From Longman Dictionary of Contemporary Englishcombatcom‧bat1 /ˈkɒmbæt $ ˈkɑːm-/ ●●○ noun 1 [uncountable]WAR fighting, especially during a warin combat Corporal Gierson was killed in combat. We flew over 200 combat missions. training in unarmed combat (=fighting without weapons)mortal combat (=fighting until one person kills another)hand-to-hand combat (=fighting in which you are close enough to touch your opponent)combat aircraft/jacket/boots etc► see thesaurus at war2 [countable]FIGHT a fight or battle3 → combatsCOLLOCATIONSadjectiveshand-to-hand combat (=in which you are close enough to touch your opponent)Thousands of men were killed in hand-to-hand combat in less than 24 hours.close combat (=in which you are very near your opponent)Swords and spears were used for close combat.single combat (=in which you and one other person fight together)The champion called out a challenge to single combat.unarmed combat (=without weapons)They were trained in the techniques of unarmed combat.mortal combat (=until one opponent is killed)an exciting computer game of mortal combat against giants and monstersair/aerial combat (=fighting in the air)30 enemy aircraft were destroyed in aerial combat.verbsbe locked in combat (=to be using all your effort and attention to fight each other)Their troops were locked in combat.engage in combat with somebody formal (=to fight someone)The president said he was aware of the danger to forces engaged in combat in the field.combat + NOUNcombat troops/soldiers/forces/unitsUS combat troops were in the streets of the capital yesterday.combat aircraftVery few combat aircraft have been destroyed.combat vehiclesArmoured combat vehicles appeared on the streets of the city.a combat zone (=an area where there is fighting)refugees from the combat zonea combat mission/operationHe flew 280 combat missions in two wars.combat gear (=clothes worn in battles by the armed forces)a group of soldiers in combat gearcombat fatigues (=trousers worn in battles by the armed forces)He was still dressed in combat fatigues and jungle boots.combat bootsThe troops were issued with steel helmets and combat boots.combat readiness (=the state of being ready to fight)Troops had been flown in and were in combat readiness.
Examples from the Corpuscombat• In all, there are 15 combat missions involving both subs and surface vessels.• Safety cover was to be provided by combat support boats from the Support Squadron.• Infantry, he added, deliberately placed themselves in positions where they would be engaged in hand-to-hand combat.• The final version endorsed current Pentagon policy allowing women in combat in certain circumstances, a position endorsed by Dole.• Black has gone out with Doc Martens combat boots, and color has come in.• Not only did these men share the hardships of combat, their very survival imbued many with a pre-disposition to paternalism.• Named after famous artillerymen, the larger firebases also served as the field camps for other combat units.• The truce has not stopped combat in the civil war.• She was actually in the combat zone now and she noted uneasily that once again she was placed firmly beside the count.combat aircraft/jacket/boots etc• Only a few had helmets and combat boots; most wore berets or cotton bush hats.• Army surplus stores report a stream of buyers for gas masks, water-purification tablets, survival knives - even combat boots.• Black has gone out with Doc Martens combat boots, and color has come in.• My fatigue pants were so baggy they almost concealed my combat boots.• My combat jacket, knife, bags, catapult and other equipment I took down to the kitchen with me.• We drove out of the barracks huddled in our combat jackets, and turned north towards the Alps.• He wore a black cowboy hat, black shirt, fatigue pants, combat boots.• In the kitchen he put on the combat jacket under his anorak.combatcom‧bat2 /ˈkɒmbæt, kəmˈbæt $ kəmˈbæt, ˈkɑːmbæt/ ●●○ verb (combated, combating or combatted, combatting) [transitive] FIGHT FOR OR AGAINST somethingto try to stop something bad from happening or getting worse – used especially in news reportscombat inflation/crime/racism etc To combat inflation, the government raised interest rates. new strategies for combatting terrorism→ See Verb table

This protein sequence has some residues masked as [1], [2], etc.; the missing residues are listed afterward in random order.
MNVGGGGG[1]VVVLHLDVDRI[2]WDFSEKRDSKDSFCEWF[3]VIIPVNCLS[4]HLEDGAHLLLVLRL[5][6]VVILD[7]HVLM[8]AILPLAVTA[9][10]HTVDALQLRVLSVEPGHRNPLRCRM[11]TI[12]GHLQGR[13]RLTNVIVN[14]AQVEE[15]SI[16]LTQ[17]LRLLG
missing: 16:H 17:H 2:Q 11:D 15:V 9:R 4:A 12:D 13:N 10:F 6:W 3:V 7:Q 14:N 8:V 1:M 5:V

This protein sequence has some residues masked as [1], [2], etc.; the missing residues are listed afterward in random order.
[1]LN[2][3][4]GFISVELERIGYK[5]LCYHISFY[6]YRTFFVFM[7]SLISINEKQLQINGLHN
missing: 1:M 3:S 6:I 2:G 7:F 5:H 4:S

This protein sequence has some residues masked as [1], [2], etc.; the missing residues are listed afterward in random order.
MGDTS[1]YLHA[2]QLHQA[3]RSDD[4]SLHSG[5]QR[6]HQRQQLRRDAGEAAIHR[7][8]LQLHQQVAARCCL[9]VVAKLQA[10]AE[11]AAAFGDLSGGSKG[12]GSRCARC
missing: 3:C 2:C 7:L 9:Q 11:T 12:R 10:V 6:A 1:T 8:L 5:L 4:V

Examples from the Corpuscombat• The new push is reflected in the doubling of budget requests-to $ 254m-to combat Aids overseas.• A defendant can combat an obstinate refusal even to consider compromise by a shrewd payment into court, or a Calderbank offer.• Some players find Goblins hard to use because they imagine they are fighters and commit them to combat as if they were Orcs.• The police are looking for more effective ways to combat drugs gangs in the city.• But the effort to combat her own sensual response seemed too much to cope with - slipping away far beyond her reach.• To combat infection and other problems, doctors had him on 17 different drugs.• The government sees price controls as a way to combat inflation.• The Cabinet has recommended new measures to combat organized crime.• A conference will be held on how to combat pollution of the oceans.• Measures to combat pollution within the city have been introduced.• Breeders have established their own intelligence network in a bid to combat the crime.• They also stress that action to combat these phenomena should be seen as an integral part of integration policy and education.• The imperialists have united themselves and combat us everywhere.combat inflation/crime/racism etc• Speaking at the end of the two days of talks, Mrs Thatcher said it had helped some countries combat inflation.• Tonight he starts his series of reports with a look at how to combat crime.• To combat crime effectively, the police need the full support of the Government and the public.• All this was to combat racism in all its manifestations.• In order to combat inflation the government imposed strict controls on foreign currency.• Vasconcellos has long argued that to combat crime, the state should attack the root causes, such as low self-esteem.Origin combat2 (1500-1600) French combattre, from Vulgar Latin combattere, from Latin com- ( → COM-) + battuere “to hit”